April 16, 2004
The University of Maine at Fort Kent will once again offer a unique writing class during its Summer 2004 session. "The Memoir" is a three-week course that begins on May 10, and meets on Monday through Friday evenings, from 6:30 to 9:30 p.m.
Carol A. Hawkins, assistant professor of English, and director of the writing program at UMFK, will teach the course.
Writers of all levels are encouraged to attend, particularly community members who are interested in composing a written legacy of their lives for future generations.
Hawkins will serve as a guide as writers sort their memories and emotions to compose their own version of the truth.
"Of course, I won't do this alone," said Hawkins. "The beauty of memoir writing within a workshop format is that it allows participants to form a supportive writing community where they all become guides who offer encouragement and constructive feedback."
Workshop participants write memoirs as works of history that capture a distinctive moment in the life of both a person and a society. This course raises questions about how memoir writing situates our lives within a larger social framework, such as contemporary American and World History.
Hawkins adds, "I've received many calls, in the past, from community members who wished to participate in the workshop but couldn't because the course was offered during the winter months. I wanted to respond to their needs by offering the course again this summer when travel to and from campus is less restrictive."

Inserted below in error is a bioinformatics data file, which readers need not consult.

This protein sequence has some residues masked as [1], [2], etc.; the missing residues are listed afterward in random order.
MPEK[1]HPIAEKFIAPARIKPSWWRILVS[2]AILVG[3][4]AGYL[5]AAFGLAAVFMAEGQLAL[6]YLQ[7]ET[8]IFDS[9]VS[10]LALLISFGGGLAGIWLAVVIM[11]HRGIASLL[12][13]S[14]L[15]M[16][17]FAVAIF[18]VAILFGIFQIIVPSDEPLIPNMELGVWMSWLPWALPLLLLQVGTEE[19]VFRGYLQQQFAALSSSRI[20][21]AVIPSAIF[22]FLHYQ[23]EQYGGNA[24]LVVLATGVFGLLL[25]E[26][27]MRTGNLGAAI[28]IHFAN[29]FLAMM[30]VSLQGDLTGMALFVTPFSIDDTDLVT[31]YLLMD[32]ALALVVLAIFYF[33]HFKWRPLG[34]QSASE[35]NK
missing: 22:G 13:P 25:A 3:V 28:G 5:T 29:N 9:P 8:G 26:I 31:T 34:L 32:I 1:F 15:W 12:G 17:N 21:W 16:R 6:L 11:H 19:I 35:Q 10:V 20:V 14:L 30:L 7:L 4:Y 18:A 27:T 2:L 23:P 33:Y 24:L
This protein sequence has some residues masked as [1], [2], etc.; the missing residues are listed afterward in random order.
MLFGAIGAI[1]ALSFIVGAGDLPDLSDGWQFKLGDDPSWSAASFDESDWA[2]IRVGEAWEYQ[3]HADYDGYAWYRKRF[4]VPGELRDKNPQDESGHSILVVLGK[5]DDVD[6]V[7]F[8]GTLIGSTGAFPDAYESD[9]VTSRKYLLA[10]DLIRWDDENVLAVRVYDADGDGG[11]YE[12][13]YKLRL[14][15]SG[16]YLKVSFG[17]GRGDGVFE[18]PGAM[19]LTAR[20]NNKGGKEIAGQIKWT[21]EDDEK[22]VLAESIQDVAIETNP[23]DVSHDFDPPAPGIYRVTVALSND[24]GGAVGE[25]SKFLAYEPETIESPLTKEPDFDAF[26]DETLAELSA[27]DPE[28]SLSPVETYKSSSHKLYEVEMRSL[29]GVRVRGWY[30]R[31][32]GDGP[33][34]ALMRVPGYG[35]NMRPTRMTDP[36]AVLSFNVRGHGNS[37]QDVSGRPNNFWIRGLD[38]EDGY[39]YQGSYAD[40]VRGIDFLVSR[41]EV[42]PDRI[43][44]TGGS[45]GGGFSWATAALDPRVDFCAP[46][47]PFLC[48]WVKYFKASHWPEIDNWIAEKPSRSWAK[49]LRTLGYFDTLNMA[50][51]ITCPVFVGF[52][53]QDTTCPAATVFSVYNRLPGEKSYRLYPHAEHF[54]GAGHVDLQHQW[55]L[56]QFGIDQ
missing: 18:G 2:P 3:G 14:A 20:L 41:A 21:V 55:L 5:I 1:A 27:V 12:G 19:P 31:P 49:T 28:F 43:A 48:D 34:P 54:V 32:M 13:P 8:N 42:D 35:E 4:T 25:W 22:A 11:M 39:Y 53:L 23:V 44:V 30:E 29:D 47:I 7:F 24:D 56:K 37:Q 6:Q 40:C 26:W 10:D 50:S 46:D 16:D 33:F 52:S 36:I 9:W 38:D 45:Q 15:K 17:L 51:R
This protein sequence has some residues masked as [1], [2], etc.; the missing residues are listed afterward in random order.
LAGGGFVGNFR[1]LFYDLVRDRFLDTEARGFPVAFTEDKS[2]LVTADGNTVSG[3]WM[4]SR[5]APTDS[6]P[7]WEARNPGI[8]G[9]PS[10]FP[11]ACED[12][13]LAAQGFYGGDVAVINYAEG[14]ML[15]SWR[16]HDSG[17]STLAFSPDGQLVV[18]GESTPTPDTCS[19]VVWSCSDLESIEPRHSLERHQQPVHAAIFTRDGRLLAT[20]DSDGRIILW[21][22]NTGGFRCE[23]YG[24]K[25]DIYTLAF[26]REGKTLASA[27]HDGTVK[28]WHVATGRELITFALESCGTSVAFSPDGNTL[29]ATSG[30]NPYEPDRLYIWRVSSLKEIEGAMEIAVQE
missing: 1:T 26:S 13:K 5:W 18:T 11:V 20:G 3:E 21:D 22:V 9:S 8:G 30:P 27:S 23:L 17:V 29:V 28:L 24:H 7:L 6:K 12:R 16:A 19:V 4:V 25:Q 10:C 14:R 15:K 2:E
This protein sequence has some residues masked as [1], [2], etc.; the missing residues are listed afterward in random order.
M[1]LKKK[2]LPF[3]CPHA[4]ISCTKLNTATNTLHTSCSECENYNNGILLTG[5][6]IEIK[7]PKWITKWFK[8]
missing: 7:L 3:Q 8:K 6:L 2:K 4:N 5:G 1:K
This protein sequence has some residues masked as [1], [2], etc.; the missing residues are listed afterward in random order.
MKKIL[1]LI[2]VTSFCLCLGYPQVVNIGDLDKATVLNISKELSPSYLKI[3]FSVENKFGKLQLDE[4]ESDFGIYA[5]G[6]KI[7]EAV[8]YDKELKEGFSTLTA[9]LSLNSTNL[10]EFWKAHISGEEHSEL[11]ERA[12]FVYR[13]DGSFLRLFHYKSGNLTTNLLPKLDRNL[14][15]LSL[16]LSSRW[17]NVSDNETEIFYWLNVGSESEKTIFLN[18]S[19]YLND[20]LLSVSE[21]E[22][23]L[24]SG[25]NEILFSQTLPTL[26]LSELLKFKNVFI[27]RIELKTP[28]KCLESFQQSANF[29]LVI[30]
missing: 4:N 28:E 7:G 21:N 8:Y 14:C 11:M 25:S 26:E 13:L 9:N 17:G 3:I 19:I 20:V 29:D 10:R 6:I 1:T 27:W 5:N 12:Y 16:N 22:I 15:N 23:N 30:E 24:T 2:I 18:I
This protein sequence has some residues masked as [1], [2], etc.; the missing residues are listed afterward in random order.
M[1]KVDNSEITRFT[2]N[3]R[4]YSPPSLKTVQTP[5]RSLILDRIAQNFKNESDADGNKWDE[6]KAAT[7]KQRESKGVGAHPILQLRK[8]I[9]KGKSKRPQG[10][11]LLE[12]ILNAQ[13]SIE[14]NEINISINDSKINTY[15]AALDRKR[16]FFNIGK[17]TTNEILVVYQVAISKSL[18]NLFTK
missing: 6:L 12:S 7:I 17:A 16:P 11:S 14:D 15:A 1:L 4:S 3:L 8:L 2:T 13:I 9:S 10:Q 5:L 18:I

Hawkins quotes the words of Adrienne Rich, a well-known poet, when she speaks of the importance of memoir writing. "Nobody ever told us we had to study our own lives." However, memoir writing reveals the richness of our lives, and helps students learn how to compose concrete details of day-to-day activities that transform the ordinary into extraordinary."
"When we write memories down, we are constructing our lives, not just recording them," said Hawkins. "Everyone has a story, but how many ever write them down? This course provides an opportunity to do just that by accessing our pasts for personal growth, and reaffirming our family and individual identities while learning the skills to write stories."
UMFK student Darcelle Morin has had experience in Hawkins' Memoir class.
"This class gave me an opportunity to organize my thoughts," said Morin. "I'd always enjoyed writing, but by having the support of my teacher and fellow students, my writing became more clear. I was able to write my story down, and there were people there to listen to it. Dr. Hawkins opened a world where I could be more honest and made it possible to share my life experiences with others without scrutiny. I highly recommend this class to anyone who wants guidance and instruction on writing about life experiences."
All of Hawkins' reading and writing courses offered through UMFK closely examine the cultural practices that influence how we think, read, and write.
She has taught writing courses since 1989 at six college campuses, both in New England and Colorado, and in high school and adult education programs.
This will be the fourth time her course has been offered at UMFK. Past classes have culminated into a well-attended public reading. A similar public reading is planned as part of this session.
For a preview of what to expect from the course, Hawkins invites everyone to attend a public reading of her current students' work on April 28th, from 6:00-9:00 p.m., in the Nadeau Teleconference Room. Light refreshments will be served. Dr. Hawkins will be available following the memoir reading to answer any questions about the course.
To register for the course, call the registrar's office at 834-7520.
For more information contact Hawkins at 834-7892.